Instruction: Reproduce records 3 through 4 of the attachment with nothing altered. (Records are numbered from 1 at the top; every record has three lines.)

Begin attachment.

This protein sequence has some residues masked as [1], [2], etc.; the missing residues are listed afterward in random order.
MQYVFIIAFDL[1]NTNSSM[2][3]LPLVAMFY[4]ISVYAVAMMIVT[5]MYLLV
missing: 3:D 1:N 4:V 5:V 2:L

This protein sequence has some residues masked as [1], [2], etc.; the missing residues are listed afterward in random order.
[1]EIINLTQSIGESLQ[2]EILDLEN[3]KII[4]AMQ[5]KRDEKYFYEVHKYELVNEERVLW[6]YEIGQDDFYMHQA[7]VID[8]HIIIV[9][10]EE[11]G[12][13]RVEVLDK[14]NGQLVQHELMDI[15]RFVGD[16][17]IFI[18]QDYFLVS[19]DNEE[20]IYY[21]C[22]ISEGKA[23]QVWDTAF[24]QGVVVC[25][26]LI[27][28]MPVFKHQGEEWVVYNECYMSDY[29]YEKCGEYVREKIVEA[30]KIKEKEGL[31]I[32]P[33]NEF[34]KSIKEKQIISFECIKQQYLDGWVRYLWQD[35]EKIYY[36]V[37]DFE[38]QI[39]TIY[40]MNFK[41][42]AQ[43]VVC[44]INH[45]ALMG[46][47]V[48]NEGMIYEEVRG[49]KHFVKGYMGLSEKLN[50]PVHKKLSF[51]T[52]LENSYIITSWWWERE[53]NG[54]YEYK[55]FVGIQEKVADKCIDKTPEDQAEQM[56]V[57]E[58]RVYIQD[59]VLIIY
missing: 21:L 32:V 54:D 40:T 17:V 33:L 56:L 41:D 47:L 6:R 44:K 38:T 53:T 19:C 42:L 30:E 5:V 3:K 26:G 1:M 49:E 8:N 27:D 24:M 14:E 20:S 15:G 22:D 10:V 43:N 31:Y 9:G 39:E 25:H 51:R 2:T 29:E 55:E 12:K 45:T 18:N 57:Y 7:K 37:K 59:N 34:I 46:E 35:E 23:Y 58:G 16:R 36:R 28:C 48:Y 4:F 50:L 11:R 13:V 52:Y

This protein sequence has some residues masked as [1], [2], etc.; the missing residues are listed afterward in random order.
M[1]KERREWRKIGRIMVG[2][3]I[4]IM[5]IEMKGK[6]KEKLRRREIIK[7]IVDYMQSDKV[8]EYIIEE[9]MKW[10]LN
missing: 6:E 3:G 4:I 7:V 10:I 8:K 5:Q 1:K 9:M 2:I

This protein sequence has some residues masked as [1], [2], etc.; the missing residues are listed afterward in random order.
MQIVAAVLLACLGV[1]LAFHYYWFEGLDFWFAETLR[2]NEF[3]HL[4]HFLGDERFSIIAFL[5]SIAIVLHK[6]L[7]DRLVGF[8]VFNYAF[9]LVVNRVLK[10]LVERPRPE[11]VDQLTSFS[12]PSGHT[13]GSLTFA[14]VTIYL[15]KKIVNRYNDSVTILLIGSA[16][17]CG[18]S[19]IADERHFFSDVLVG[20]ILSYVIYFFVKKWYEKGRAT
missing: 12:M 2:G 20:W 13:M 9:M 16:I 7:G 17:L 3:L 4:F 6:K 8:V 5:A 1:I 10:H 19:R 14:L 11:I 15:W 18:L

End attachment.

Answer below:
This protein sequence has some residues masked as [1], [2], etc.; the missing residues are listed afterward in random order.
M[1]KERREWRKIGRIMVG[2][3]I[4]IM[5]IEMKGK[6]KEKLRRREIIK[7]IVDYMQSDKV[8]EYIIEE[9]MKW[10]LN
missing: 6:E 3:G 4:I 7:V 10:I 8:K 5:Q 1:K 9:M 2:I

This protein sequence has some residues masked as [1], [2], etc.; the missing residues are listed afterward in random order.
MQIVAAVLLACLGV[1]LAFHYYWFEGLDFWFAETLR[2]NEF[3]HL[4]HFLGDERFSIIAFL[5]SIAIVLHK[6]L[7]DRLVGF[8]VFNYAF[9]LVVNRVLK[10]LVERPRPE[11]VDQLTSFS[12]PSGHT[13]GSLTFA[14]VTIYL[15]KKIVNRYNDSVTILLIGSA[16][17]CG[18]S[19]IADERHFFSDVLVG[20]ILSYVIYFFVKKWYEKGRAT
missing: 12:M 2:G 20:W 13:M 9:M 16:I 7:G 17:L 3:L 4:F 6:K 8:V 5:A 1:I 10:H 19:R 14:L 11:I 15:W 18:L